I’m not altogether sure I understand the fury from the Minnesota Nurses Association (by way of David Brauer’s blog at MinnPost) over the fact a meeting the nurses had was closed to the press, but the Strib inflitrated.
According to David:
The latest flashpoint is a Strib story that includes quotes from what the MNA says was a closed-to-the-press union membership meeting Wednesday. The piece, written by Josephine Marcotty and Chen May Yee, includes passages such as:
One nurse stood up and said, “I’m a young nurse and I talk to a lot of young nurses.” She said she was worried that some would cross the picket line.
MNA spokesman John Nemo says the media organizations were informed via press release that the meeting was closed.
I’m probably old school here but I’m inclined to respond, “so what?” It’s the job of reporters to find information and that’s what the Star Tribune did. Did they break the law to get it? Not that I can tell. Did they get the story wrong? That doesn’t appear to be the contention.
Far more troubling are two other parts of Brauer’s story. One in which the nurses union spokesman seems to acknowledge he’d already been favoring certain media outlets over another. And one in which a TV reporter seems more than willing to accept information crumbs as the nurses are willing to provide them.
In any event, Nemo vows payback. “I told the Strib I’m cutting them out of the scoops. On Monday, they’ll have to wait for the strike vote. I’m giving it to [Pioneer Press reporter] Jeremy Olson first.”
He makes even that sound charitable: “We don’t need the mainstream media to tell our story. We built our whole campaign around social networking — 10,000 fans on Facebook, and MNAblog.com gets 8-10,000 hits a day. It’s not 1988 any more.”
Ethical? One can’t very expect the media to sit and wait for spoon-fed information from one side in a labor dispute, when the people dispensing that information are favoring some media over the other.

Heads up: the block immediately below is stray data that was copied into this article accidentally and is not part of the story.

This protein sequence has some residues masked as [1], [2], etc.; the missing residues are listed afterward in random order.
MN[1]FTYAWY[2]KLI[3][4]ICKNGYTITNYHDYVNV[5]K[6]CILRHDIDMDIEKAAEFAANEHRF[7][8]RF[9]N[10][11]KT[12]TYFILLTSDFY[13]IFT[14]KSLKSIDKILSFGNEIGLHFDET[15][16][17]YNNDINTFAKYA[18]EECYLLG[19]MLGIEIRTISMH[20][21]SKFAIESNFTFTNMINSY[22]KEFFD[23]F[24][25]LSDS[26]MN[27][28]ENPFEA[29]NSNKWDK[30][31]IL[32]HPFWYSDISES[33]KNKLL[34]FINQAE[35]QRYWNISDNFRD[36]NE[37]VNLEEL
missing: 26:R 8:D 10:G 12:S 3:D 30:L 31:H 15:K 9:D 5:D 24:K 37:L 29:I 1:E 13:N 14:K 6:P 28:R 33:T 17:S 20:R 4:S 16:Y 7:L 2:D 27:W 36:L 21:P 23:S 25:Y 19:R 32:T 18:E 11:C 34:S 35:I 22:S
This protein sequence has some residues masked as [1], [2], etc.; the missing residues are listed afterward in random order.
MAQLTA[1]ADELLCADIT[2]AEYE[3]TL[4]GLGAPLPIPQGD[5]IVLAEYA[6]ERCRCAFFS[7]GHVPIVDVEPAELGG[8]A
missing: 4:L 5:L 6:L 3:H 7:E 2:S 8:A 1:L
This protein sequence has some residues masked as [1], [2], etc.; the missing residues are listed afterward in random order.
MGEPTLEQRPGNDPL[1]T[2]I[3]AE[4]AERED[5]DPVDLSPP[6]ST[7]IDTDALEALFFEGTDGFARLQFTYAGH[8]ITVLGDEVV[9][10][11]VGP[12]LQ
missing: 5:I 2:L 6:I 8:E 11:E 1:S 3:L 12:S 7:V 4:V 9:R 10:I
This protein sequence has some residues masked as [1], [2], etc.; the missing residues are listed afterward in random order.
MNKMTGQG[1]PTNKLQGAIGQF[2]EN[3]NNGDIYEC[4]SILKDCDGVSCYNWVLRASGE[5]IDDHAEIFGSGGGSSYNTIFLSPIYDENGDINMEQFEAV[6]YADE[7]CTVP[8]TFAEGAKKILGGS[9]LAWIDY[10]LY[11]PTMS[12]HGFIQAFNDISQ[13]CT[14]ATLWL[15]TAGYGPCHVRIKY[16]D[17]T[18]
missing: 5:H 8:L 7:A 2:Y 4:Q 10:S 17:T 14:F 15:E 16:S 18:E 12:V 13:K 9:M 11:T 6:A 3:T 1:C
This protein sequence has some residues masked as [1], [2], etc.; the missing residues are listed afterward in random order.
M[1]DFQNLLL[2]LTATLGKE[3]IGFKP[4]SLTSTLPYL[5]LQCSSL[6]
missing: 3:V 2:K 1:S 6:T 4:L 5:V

Better to just get the information on your own. You know, like reporters do.
As for the need for mainstream media, it’s true. It’s not 1988 anymore and the nurses don’t need mainstream media to get their information out to nurses, but they do need the mainstream media if they’re engaged in a fight for the public’s hearts and minds, which they are.
Someday, perhaps, the majority of the not-involved-in-nursing-or-hospitals general public will browse YouTube videos and Web site blogs to get these morsels on their own, but that’s not a reality of 2011.
As penetrating as “new media” has become in our daily lives, it hasn’t come close to carrying the influence the old guard still wields. Like it or not, that’s simply a fact.
It’s understandable that in a contentious labor situation, cooler heads aren’t likely to prevail when it comes to relationships with the media. The communications individuals have a job to do: To get their story told, preferably just the way they want it.
But that’s not the job of journalists. If there are elements of the story that are wrong, a reporter’s head should be fair game. Attribution, not insinuation, belongs in news stories. Clearly, two sides (or more) of a particular story should be told. But increasingly, the definition of bias among the communications professionals is that another point of view saw the light of day.
Look at another situation, the oil spill in the Gulf. Other than actually breaking the law, at what point should reporters stop trying to get the full story, rather than just the one BP wants told?